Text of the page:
I’ll be the first to say that crafting a 35-word pitch used to be such a daunting task — it seemed nearly impossible to me. Then I entered Pitch Slam and Pitch Madness. Thanks to what I’ve learned from these wonderful contests, something clicked. I’m still not perfect at writing pitches, but now, I actually find it fun.
Now, I like to create pitches for WIPs. I’ve already created a pitch for my WF thriller — complete with comp titles, another thing I’ve really struggled with!
And speaking of areas of difficulty…enter the beat sheet. I probably should be embarrassed to admit that I’m just now discovering them. But the truth is, I am way too excited to be embarrassed. It’s not that I hadn’t heard of them before. “Save the Cat” came up at the first conference I attended last summer. At that point, though, my first manuscript was largely finished, so I filed it under “helpful things for later.”
Well, later turned out to be about a week ago. I found a nice template online and decided to fill one out for my finished manuscript. It was so cool to see what fit where. I can see how it’ll be a helpful tool if and when I need to revise again (which of course I’ll inevitably have to, at least to some degree).
So then I thought, why stop there? Within about a half hour, I had completed beat sheets for three WIPs: the manuscript that I’ve completed a first draft of (a sequel to the manuscript I’m querying); one for that women’s fiction thriller I recently started; and one for a YA with magical realism I started previously and have picked back up again.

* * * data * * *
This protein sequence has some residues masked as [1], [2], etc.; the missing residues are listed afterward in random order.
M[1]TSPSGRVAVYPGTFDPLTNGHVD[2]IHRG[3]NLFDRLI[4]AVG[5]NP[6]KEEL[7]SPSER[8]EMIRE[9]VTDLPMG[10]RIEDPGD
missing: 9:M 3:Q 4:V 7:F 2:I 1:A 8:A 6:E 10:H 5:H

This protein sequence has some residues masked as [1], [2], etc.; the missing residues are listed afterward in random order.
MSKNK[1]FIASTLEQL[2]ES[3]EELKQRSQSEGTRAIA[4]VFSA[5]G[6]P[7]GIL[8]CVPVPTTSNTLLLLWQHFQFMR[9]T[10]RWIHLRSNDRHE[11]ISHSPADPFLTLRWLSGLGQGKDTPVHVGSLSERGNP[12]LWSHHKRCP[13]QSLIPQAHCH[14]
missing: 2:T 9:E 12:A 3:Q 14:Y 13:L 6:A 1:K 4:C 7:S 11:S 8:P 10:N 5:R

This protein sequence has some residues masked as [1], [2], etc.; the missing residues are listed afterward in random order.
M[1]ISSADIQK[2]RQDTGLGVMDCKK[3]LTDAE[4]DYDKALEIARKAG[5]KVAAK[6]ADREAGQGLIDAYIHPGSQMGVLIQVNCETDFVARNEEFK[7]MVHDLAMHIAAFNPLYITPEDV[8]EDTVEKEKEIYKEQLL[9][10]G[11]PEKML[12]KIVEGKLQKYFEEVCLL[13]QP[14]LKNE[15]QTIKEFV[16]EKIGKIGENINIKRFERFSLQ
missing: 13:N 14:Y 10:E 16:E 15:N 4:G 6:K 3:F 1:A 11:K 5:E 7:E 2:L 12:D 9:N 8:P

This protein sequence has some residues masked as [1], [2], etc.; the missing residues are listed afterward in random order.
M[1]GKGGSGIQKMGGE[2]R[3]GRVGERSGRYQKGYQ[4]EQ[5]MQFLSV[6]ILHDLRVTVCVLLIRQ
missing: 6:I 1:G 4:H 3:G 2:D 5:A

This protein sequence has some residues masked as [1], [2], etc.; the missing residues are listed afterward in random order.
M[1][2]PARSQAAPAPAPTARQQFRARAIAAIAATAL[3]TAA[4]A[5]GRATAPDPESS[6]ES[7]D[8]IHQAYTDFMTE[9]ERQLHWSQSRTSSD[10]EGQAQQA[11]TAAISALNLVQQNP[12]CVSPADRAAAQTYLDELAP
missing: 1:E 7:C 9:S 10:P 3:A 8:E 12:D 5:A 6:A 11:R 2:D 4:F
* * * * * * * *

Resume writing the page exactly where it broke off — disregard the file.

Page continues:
Suddenly, I had road maps for all of these stories floating around in my brain. I do want to be careful not to plot things out too strictly — I’m a panster by nature, after all. But I’m continuously seeing the value of a certain amount of plotting.
Overall, it’s a great feeling to see improvement in those tough areas. And believe me, there are plenty of other such areas…comps, as I mentioned. Knowing when to revise — and sorting through conflicting feedback — is another. So is maintaining this blog.
But I’m working on not letting those things overwhelm me. Instead, I’m focusing on those moments when something clicks and becomes easier — like pitches, or beat sheets. I’m working on celebrating my successes, however small they may be, one step at a time.
What aspects of the writing process do you struggle with?